The Pac-12 has the reputation of being an offensive league. Players like Stanford quarterback Andrew Luck and Oregon running back LaMichael James are the poster boys for the conference.
However, that does not mean the conference is short on defensive talent. Players like Arizona State linebacker Vontaze Burfict and Oregon cornerback Cliff Harris have received plenty of national attention.
In this list, I rank the best defensive players in the Pac-12 Conference. As always, give me your insight about who you think I missed and who might be overrated.
Omar Bolden was one of the best defensive players in the nation entering spring football. Unfortunately, he tore his ACL in the spring and is now expected to miss at least the first half of the 2011 season.
Some might ask why he deserves a spot in this list. It may be the ASU homer in me, but I feel that the only returning All-Pac-10 defensive player from a season ago deserves a spot on the list no matter what.
Bolden is a true shutdown cornerback. He is quick enough to hang with anyone and is a very strong tackler.
John Boyett is arguably the most underrated player in the conference.
Boyett is a ball hawk and a big hitter at safety for the defending champion Oregon Ducks. He has a knack for making big plays. If Oregon wants to repeat as conference champions, it will need playmakers on defense.
Expect Boyett to be excellent again for the Ducks and to become a key leader in 2011. He is one of the most important players on their team.
As the Pac-10 Defensive Freshman of the Year Award winner a season ago, Junior Onyeali was a pleasant surprise for the Sun Devils.
He did not start getting consistent playing time until halfway through the season, but he still went on to record 6.5 sacks for the Sun Devils. Expect that number to improve as he becomes a regular starter.
Standing only 5’11” and 233 pounds, Onyeali is undersized but uses it to his advantage.
Opposing offensive linemen have a tough time stopping him due to his low center of gravity and speed.
Chaz Walker is the only newcomer featured in these rankings. He is not a marquee name to most Pac-12 fans, but should become one after 2011.
Last season, Walker was a tackling machine. He recorded a team-high 113 tackles and even snagged two interceptions.
He used to be a safety, so Walker has great speed for a linebacker.
It will be interesting to see how Walker adjusts to playing against Pac-12 offenses next season. It will be a big test of the linebacker.
The first of consecutive Stanford players on this list, Delano Howell is a big-time talent. He is a converted running back who has found his calling at safety.
Howell gets it done with his elite quickness and ball-hawking ability. Despite being only 5’11” and 200 pounds, Howell is a surprisingly big hitter as well.
He is great at defending both the pass and the run.
Last season, Howell recorded 60 tackles and five interceptions as his Stanford Cardinal had a great 11-1 season.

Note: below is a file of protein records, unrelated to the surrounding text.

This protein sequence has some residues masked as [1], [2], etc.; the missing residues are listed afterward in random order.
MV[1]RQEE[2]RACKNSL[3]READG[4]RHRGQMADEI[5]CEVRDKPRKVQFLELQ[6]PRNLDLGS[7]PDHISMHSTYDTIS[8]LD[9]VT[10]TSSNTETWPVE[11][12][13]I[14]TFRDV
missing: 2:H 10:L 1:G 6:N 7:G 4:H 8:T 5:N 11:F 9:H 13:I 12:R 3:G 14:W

Shayne Skov made a name for himself in the Orange Bowl against Virginia Tech. He was dominant and was one of the key reasons the Cardinal ran away with that game.
Skov is a vicious tackler who has a truly passionate style of play. He is aggressive and was a great representation of Stanford’s blue-collar mentality last season.
With linebackers Owen Marecic and Thomas Keiser no longer at Stanford, expect Skov to get a lot more attention.
He has an opportunity to become one of the best linebackers in college football.
Mychal Kendricks proved he was an elite linebacker last season for the Golden Bears. He recorded 62 tackles and 8.5 sacks, good enough for second in the conference.
He is probably the most-feared pass rusher in the conference and is the star on Cal’s stingy defense.
He earned second-team All-Pac-10 honors last season, but I expect him to easily crack the first team in 2011.
T.J. McDonald was a bright spot on an otherwise-disappointing Trojans defense from a season ago. If USC wants to take a step forward in 2011, it needs another great season out of McDonald.
Last season, he recorded 89 tackles, three interceptions and even one sack.
He is a big safety who is a terrifying tackler, but is also one of the quickest guys on the field. That deadly combination of speed and strength makes McDonald a big-time NFL prospect.
If McDonald has another solid year in 2011, don’t be surprised to see him leave school early for a chance to be drafted in the first round.
With Omar Bolden injured, Cliff Harris is now easily the best cornerback in the conference.
His speed is unparalleled, and he is quickly developing into a shutdown cornerback. Last season, Harris had 30 tackles and a conference-best six interceptions.
Not only is Harris a threat on defense, but he is also one of the best return men in the nation. Last season, he returned four punts for touchdowns and averaged 20.4 yards per kick return.
Harris has become a big name. Expect him to see him on the All-American team next season.
Vontaze Burfict has recently been named the preseason defensive player of the year by Lindy’s Sports. That isn’t just the Pac-12 honor—that is the national honor of the best defensive player in the country entering the 2011 season.
Burfict is a beast. He is as fast as a running back, but as big as a defensive lineman. Due to his unbelievable passion and aggressiveness, Burfict could be the most-feared player in college football. He anchors a Sun Devils defense that was the best in the conference against the run a season ago.
If Vontaze can learn to control himself a little better and stop committing so many dumb penalties, he will be one of the best players in college football.
Burfict has shown a lot of maturity over the offseason and has taken up a leadership role for the Devils.
This needs to be Burfict’s year.